Skip to main content

Senators rally for 6-3 win over Sabres

by Brian Compton

The Ottawa Senators scored five unanswered goals in the third period and dealt a major blow to the Sabres' playoff hopes by handing Buffalo a deflating 6-3 loss. WATCH: Highlights from the Sens comeback win
In hindsight, Buffalo Sabres goalie Ryan Miller thought it may actually have been better had his team not jumped out to a 3-1 lead early in the third period of Tuesday night’s game against the Ottawa Senators.
Something clearly changed once Derek Roy and Jason Pominville scored 25 seconds apart — and not for the better. For whatever reason, the Sabres weren’t the same team and allowed five unanswered goals in a 6-3 loss at HSBC Arena.
Combined with Boston’s 6-2 win at Toronto, Buffalo dropped five points behind the No. 8 Bruins with six games remaining in the regular season. The win pulled the Senators even with the New Jersey Devils for the No. 4 seed in the Eastern Conference.    

“It’s not for lack of trying,” Miller said. “I’m not going to get too worked up with the guys. It was bad. It’s a pretty big setback. We pretty much have to run the table (to make the playoffs). It’s definitely going to be difficult, but there’s so many points in the game where we proved we can play with top teams. We just have to be smart.

''Maybe it would have been better if it was 2-1 and we just grind it out,'' he added. ''We made a mistake, and all of a sudden it was ours to lose.”
That’s exactly what Buffalo did, as the Senators scored five times in the final 7:40 to win for just the sixth time in 15 games.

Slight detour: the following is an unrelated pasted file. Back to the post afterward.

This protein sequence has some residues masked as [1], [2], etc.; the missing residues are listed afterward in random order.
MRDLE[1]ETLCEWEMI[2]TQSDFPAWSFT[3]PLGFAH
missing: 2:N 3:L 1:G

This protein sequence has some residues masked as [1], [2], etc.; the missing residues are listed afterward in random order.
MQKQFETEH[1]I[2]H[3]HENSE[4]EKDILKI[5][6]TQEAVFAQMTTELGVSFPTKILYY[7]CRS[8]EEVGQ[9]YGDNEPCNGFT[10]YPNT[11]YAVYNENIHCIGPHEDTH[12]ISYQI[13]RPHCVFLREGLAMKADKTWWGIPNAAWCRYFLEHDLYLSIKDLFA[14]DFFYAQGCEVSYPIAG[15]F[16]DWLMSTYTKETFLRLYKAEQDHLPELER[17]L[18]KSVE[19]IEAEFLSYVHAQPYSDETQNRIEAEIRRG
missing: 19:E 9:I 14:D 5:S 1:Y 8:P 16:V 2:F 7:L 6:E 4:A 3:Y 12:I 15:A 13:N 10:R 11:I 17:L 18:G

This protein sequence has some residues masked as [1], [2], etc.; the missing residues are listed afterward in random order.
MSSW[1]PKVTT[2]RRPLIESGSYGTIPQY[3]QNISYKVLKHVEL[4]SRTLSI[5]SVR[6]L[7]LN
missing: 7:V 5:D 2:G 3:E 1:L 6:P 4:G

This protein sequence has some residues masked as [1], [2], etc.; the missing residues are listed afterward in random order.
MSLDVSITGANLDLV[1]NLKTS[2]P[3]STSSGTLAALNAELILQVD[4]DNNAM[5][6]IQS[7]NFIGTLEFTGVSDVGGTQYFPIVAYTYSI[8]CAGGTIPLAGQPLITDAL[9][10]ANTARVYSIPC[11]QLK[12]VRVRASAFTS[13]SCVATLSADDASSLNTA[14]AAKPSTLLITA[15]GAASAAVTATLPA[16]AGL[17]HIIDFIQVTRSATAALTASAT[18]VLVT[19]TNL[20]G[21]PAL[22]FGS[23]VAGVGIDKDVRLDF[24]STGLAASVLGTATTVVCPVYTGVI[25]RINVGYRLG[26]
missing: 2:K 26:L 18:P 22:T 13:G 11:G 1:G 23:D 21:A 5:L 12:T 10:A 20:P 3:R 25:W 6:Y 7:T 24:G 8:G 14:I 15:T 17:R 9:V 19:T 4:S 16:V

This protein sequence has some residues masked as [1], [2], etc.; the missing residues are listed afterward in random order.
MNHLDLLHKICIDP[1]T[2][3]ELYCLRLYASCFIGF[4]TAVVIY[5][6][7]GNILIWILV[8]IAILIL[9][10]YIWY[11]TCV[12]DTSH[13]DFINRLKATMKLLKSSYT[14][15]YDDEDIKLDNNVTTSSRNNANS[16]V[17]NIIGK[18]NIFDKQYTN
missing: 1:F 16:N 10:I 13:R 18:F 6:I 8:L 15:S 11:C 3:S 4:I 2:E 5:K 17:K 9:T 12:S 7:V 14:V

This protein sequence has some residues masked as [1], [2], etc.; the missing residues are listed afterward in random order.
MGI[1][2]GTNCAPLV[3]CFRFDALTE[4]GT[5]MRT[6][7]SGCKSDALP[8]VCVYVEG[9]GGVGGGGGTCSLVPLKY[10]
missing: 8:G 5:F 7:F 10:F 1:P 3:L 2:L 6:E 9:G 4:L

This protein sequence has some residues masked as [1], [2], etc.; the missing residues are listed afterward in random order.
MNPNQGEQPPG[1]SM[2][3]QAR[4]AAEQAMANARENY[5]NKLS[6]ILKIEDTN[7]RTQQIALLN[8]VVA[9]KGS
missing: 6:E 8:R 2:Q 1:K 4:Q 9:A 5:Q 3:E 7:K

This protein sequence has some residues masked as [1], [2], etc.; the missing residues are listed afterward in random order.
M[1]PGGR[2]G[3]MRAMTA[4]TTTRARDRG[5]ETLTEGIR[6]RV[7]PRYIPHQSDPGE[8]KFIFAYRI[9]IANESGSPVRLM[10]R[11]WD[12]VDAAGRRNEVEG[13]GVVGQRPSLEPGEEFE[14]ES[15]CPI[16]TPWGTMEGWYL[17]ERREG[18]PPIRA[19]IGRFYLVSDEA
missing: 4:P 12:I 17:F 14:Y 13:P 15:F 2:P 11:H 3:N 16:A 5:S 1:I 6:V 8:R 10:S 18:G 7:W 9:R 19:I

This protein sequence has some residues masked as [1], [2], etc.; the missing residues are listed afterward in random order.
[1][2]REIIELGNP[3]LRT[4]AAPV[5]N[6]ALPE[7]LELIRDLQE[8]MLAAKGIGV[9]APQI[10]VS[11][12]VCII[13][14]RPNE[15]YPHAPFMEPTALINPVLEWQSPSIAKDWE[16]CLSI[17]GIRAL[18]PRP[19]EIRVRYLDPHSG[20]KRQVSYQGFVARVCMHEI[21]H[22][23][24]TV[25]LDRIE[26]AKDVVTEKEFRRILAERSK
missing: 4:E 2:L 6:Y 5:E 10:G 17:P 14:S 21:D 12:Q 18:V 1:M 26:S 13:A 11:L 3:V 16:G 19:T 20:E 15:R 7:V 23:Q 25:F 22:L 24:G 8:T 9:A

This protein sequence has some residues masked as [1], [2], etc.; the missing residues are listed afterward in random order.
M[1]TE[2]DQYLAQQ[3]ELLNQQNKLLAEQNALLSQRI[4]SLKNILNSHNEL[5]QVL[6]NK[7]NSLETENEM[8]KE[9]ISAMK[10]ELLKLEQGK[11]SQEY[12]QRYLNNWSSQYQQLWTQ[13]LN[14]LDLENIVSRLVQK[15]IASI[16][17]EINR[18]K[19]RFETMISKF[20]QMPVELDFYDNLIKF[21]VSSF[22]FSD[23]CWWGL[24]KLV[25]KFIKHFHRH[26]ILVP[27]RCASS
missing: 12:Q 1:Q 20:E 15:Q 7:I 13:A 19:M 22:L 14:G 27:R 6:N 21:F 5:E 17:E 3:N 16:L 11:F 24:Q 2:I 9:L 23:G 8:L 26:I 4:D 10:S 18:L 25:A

Dean McAmmond got things going for Ottawa with a shorthanded goal that cut the deficit to 3-2, as he finished off a 2-on-1 with Antoine Vermette following some sloppy play by the Sabres in the Ottawa zone.
''Getting that goal was huge,'' Sens captain Daniel Alfredsson said. ''That got us going.''

McAmmond agreed. It reminded him of last year’s squad that reached the Stanley Cup Final.
''It was a good third period for us, and it showed flashes of what you saw last year where we were outskating teams and outworking teams,'' McAmmond said.

Alfredsson tied the game less than two minutes later with his 39th goal of the season. With the teams back at even strength, Alfredsson took a pass from Jason Spezza and roofed a wrist shot over a screened Miller to make it 3-3.
Anton Volchenkov picked a phenomenal time to score his first goal of the season, as he broke the tie with just 1:56 left in regulation. The stay-at-home defenseman took a pass from Alfredsson and ripped a slap shot from the right point that found its way through a crowd and past Miller.
''He's our sniper,'' Alfredsson said of Volchenkov, who also added a pair of assists in a win that moved the Senators within five points of the Montreal Canadiens for the Northeast Division and Eastern Conference lead.
Alfredsson picked up his second goal of the night — and 40th of the season — just 16 seconds after Volchenkov gave Ottawa the lead. Vermette iced the victory with an empty-net tally with a second remaining.
The sudden turn of events left the Sabres reeling.
“It’s devastating,” Sabres coach Lindy Ruff said. “That really hurts. There’s areas of the game we played well and there’s areas we need to play better. We’ll focus on the areas we think we need to improve in. We’ve just got to move forward. We can’t sit on it, as much as it hurts. You can’t feel sorry for yourselves at this time of the year.”
With time running out in the Sabres’ season, Buffalo will look to keep its very slim playoff hopes alive on Thursday night when the teams conclude a home-and-home series at Scotiabank Place.

 “To be in the third period up by two goals, we had them where we wanted to,” Pominville said.

“You’ve got to play 60 minutes to win a game. Unfortunately, we weren’t able to do that tonight. It’s not the first time we weren’t able to do it.”

Material from wire services and team online and broadcast media was used in this report.

View More

The NHL uses cookies, web beacons, and other similar technologies. By using NHL websites or other online services, you consent to the practices described in our Privacy Policy and Terms of Service, including our Cookie Policy.